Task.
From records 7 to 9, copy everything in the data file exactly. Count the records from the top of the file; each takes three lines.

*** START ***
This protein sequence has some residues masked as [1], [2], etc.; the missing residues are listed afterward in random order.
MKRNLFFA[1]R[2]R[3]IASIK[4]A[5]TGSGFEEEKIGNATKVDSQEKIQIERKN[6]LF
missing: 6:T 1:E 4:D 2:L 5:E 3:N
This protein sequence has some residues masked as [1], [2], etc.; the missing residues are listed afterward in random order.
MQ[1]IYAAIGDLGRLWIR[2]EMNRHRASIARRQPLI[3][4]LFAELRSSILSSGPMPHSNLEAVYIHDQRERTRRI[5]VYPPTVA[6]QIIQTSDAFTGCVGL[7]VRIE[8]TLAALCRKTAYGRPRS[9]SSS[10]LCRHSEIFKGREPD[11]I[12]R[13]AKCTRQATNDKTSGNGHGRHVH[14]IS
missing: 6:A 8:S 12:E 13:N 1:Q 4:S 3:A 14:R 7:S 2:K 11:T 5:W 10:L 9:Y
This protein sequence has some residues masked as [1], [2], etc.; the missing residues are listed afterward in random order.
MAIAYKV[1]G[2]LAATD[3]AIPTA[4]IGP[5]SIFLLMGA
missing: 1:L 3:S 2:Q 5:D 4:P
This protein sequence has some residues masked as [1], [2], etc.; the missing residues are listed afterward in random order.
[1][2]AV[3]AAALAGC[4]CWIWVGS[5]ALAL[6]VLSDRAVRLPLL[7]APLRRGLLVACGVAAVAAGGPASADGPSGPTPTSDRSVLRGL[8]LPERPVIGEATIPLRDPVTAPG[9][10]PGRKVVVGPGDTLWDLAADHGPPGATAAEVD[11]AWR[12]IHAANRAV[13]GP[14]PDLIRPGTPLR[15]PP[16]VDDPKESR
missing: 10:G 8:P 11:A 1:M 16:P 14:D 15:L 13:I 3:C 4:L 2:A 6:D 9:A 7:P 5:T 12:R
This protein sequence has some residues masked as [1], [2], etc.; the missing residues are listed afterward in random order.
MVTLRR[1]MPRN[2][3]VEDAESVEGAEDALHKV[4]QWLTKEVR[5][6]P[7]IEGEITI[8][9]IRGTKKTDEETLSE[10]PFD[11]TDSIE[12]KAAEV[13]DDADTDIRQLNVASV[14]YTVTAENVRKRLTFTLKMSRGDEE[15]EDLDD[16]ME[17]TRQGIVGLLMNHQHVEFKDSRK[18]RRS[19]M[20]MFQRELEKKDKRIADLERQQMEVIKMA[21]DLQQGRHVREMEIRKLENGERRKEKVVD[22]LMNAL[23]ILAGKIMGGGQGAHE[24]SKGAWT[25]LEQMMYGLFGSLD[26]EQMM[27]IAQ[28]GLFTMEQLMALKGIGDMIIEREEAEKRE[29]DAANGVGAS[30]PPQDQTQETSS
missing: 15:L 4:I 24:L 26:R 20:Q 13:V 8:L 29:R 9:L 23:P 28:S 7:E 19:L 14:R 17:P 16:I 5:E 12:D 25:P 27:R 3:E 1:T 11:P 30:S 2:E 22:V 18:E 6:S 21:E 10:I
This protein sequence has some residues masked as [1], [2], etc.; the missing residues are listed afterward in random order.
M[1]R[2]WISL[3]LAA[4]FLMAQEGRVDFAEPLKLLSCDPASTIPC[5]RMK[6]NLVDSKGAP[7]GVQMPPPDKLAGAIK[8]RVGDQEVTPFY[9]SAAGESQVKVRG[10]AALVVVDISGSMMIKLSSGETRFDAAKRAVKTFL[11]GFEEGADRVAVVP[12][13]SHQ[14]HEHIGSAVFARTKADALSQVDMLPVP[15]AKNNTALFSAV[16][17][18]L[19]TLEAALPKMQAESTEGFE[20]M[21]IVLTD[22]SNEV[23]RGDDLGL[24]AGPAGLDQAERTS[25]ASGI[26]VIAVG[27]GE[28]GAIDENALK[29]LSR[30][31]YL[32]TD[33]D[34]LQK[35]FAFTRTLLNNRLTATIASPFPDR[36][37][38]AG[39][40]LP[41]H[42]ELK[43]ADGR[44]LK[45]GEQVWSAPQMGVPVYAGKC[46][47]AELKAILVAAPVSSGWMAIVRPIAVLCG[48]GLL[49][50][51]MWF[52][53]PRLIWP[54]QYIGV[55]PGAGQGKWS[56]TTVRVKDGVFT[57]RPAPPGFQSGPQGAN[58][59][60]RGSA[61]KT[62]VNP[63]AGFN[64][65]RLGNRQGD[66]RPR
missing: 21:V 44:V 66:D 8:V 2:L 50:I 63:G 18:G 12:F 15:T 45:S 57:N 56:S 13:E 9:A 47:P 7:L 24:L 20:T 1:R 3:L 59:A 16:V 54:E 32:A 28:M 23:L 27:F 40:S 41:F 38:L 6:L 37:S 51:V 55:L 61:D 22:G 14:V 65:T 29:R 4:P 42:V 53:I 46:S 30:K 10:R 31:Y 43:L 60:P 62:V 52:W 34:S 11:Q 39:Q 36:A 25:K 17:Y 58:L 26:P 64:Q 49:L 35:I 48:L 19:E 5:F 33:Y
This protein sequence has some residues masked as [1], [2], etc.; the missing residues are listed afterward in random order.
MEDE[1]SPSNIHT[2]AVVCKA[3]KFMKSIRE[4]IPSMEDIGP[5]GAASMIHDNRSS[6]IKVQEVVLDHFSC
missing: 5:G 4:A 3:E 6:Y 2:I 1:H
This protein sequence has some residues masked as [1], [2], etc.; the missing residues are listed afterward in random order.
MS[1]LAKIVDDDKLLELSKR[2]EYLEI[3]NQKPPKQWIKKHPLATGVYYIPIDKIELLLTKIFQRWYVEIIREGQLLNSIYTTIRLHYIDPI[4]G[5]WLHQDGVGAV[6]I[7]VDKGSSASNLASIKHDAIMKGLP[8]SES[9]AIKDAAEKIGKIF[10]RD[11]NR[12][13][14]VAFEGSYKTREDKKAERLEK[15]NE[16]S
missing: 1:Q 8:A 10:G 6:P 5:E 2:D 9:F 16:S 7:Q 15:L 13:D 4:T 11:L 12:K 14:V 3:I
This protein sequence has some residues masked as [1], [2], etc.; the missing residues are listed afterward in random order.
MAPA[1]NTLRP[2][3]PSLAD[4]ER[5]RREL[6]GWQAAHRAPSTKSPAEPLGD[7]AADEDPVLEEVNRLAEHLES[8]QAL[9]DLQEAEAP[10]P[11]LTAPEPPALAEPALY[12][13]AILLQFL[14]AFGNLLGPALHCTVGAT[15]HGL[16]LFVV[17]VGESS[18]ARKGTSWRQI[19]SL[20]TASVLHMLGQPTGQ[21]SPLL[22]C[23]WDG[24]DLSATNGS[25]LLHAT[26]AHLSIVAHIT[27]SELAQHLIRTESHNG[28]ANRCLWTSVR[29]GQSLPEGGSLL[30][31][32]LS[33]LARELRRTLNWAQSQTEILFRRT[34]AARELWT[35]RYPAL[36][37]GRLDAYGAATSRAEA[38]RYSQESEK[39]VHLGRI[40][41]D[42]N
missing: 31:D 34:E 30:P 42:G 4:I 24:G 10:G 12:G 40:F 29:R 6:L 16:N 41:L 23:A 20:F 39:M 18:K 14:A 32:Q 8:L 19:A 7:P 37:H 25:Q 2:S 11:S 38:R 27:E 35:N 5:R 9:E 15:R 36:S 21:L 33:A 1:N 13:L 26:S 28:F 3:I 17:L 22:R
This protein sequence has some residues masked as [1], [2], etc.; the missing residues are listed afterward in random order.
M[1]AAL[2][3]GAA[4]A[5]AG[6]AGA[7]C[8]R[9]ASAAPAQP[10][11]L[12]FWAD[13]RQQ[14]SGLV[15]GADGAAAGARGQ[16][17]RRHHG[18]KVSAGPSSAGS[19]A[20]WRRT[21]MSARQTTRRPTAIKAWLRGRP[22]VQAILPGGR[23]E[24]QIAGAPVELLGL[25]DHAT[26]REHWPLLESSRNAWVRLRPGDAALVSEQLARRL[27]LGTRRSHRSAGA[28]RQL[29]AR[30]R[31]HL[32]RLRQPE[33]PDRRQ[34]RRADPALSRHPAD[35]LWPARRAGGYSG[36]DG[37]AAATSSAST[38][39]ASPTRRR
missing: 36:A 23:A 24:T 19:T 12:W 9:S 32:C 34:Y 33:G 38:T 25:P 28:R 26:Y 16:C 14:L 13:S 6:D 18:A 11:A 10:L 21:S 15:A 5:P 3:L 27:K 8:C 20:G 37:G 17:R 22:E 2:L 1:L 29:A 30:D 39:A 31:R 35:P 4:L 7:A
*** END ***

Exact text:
This protein sequence has some residues masked as [1], [2], etc.; the missing residues are listed afterward in random order.
MEDE[1]SPSNIHT[2]AVVCKA[3]KFMKSIRE[4]IPSMEDIGP[5]GAASMIHDNRSS[6]IKVQEVVLDHFSC
missing: 5:G 4:A 3:E 6:Y 2:I 1:H
This protein sequence has some residues masked as [1], [2], etc.; the missing residues are listed afterward in random order.
MS[1]LAKIVDDDKLLELSKR[2]EYLEI[3]NQKPPKQWIKKHPLATGVYYIPIDKIELLLTKIFQRWYVEIIREGQLLNSIYTTIRLHYIDPI[4]G[5]WLHQDGVGAV[6]I[7]VDKGSSASNLASIKHDAIMKGLP[8]SES[9]AIKDAAEKIGKIF[10]RD[11]NR[12][13][14]VAFEGSYKTREDKKAERLEK[15]NE[16]S
missing: 1:Q 8:A 10:G 6:P 5:E 2:D 9:F 16:S 7:Q 15:L 13:D 4:T 11:L 12:K 14:V 3:I
This protein sequence has some residues masked as [1], [2], etc.; the missing residues are listed afterward in random order.
MAPA[1]NTLRP[2][3]PSLAD[4]ER[5]RREL[6]GWQAAHRAPSTKSPAEPLGD[7]AADEDPVLEEVNRLAEHLES[8]QAL[9]DLQEAEAP[10]P[11]LTAPEPPALAEPALY[12][13]AILLQFL[14]AFGNLLGPALHCTVGAT[15]HGL[16]LFVV[17]VGESS[18]ARKGTSWRQI[19]SL[20]TASVLHMLGQPTGQ[21]SPLL[22]C[23]WDG[24]DLSATNGS[25]LLHAT[26]AHLSIVAHIT[27]SELAQHLIRTESHNG[28]ANRCLWTSVR[29]GQSLPEGGSLL[30][31][32]LS[33]LARELRRTLNWAQSQTEILFRRT[34]AARELWT[35]RYPAL[36][37]GRLDAYGAATSRAEA[38]RYSQESEK[39]VHLGRI[40][41]D[42]N
missing: 31:D 34:E 30:P 42:G 4:I 24:G 10:G 12:G 40:F 29:R 6:L 16:N 41:L 23:A 20:F 39:M 18:K 14:A 32:Q 8:L 19:A 7:P 37:H 25:Q 2:S 11:S 38:R 27:E 35:N 5:R 9:E 15:R 36:S 21:L 33:A 1:N 13:L 26:S 28:F 3:I 17:L 22:R